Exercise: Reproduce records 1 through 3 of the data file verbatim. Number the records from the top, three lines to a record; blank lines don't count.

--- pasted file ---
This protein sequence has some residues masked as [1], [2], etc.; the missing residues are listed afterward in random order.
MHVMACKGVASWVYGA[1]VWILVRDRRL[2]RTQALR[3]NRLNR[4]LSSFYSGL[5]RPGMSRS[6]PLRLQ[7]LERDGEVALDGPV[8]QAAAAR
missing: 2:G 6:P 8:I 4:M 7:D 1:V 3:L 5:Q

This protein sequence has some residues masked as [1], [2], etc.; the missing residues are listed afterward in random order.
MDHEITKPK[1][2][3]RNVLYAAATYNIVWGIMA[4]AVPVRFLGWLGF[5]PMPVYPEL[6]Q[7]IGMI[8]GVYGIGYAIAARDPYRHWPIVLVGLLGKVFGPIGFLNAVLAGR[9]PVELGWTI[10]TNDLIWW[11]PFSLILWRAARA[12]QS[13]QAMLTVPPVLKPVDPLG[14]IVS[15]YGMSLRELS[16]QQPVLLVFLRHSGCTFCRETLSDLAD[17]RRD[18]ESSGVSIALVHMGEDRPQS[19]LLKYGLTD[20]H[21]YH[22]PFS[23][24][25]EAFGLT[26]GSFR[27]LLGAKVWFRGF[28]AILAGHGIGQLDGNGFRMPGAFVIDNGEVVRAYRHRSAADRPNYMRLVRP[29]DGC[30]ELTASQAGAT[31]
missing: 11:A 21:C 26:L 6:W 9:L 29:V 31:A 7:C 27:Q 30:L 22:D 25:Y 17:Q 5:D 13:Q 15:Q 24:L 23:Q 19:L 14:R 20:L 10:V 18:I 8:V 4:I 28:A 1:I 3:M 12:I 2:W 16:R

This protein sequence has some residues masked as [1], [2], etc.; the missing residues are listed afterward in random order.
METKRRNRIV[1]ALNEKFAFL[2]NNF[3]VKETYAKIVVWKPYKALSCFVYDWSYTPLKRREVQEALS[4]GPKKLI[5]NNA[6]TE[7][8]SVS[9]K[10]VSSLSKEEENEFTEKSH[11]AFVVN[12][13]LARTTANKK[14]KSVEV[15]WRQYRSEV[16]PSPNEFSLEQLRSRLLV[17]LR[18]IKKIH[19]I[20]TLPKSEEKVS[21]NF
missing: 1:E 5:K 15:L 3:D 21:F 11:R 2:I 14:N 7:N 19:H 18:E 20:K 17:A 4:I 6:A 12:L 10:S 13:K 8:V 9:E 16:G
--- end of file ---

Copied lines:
This protein sequence has some residues masked as [1], [2], etc.; the missing residues are listed afterward in random order.
MHVMACKGVASWVYGA[1]VWILVRDRRL[2]RTQALR[3]NRLNR[4]LSSFYSGL[5]RPGMSRS[6]PLRLQ[7]LERDGEVALDGPV[8]QAAAAR
missing: 2:G 6:P 8:I 4:M 7:D 1:V 3:L 5:Q

This protein sequence has some residues masked as [1], [2], etc.; the missing residues are listed afterward in random order.
MDHEITKPK[1][2][3]RNVLYAAATYNIVWGIMA[4]AVPVRFLGWLGF[5]PMPVYPEL[6]Q[7]IGMI[8]GVYGIGYAIAARDPYRHWPIVLVGLLGKVFGPIGFLNAVLAGR[9]PVELGWTI[10]TNDLIWW[11]PFSLILWRAARA[12]QS[13]QAMLTVPPVLKPVDPLG[14]IVS[15]YGMSLRELS[16]QQPVLLVFLRHSGCTFCRETLSDLAD[17]RRD[18]ESSGVSIALVHMGEDRPQS[19]LLKYGLTD[20]H[21]YH[22]PFS[23][24][25]EAFGLT[26]GSFR[27]LLGAKVWFRGF[28]AILAGHGIGQLDGNGFRMPGAFVIDNGEVVRAYRHRSAADRPNYMRLVRP[29]DGC[30]ELTASQAGAT[31]
missing: 11:A 21:C 26:L 6:W 9:L 29:V 31:A 7:C 27:Q 30:L 22:D 25:Y 17:Q 5:D 13:Q 15:Q 24:L 23:Q 19:L 14:R 20:L 10:V 18:I 8:V 4:I 28:A 1:I 3:M 12:I 2:W 16:R

This protein sequence has some residues masked as [1], [2], etc.; the missing residues are listed afterward in random order.
METKRRNRIV[1]ALNEKFAFL[2]NNF[3]VKETYAKIVVWKPYKALSCFVYDWSYTPLKRREVQEALS[4]GPKKLI[5]NNA[6]TE[7][8]SVS[9]K[10]VSSLSKEEENEFTEKSH[11]AFVVN[12][13]LARTTANKK[14]KSVEV[15]WRQYRSEV[16]PSPNEFSLEQLRSRLLV[17]LR[18]IKKIH[19]I[20]TLPKSEEKVS[21]NF
missing: 1:E 5:K 15:L 3:D 21:F 11:R 2:I 14:N 7:N 19:H 18:E 20:K 17:A 4:I 6:A 12:L 10:S 13:K 8:V 9:E 16:G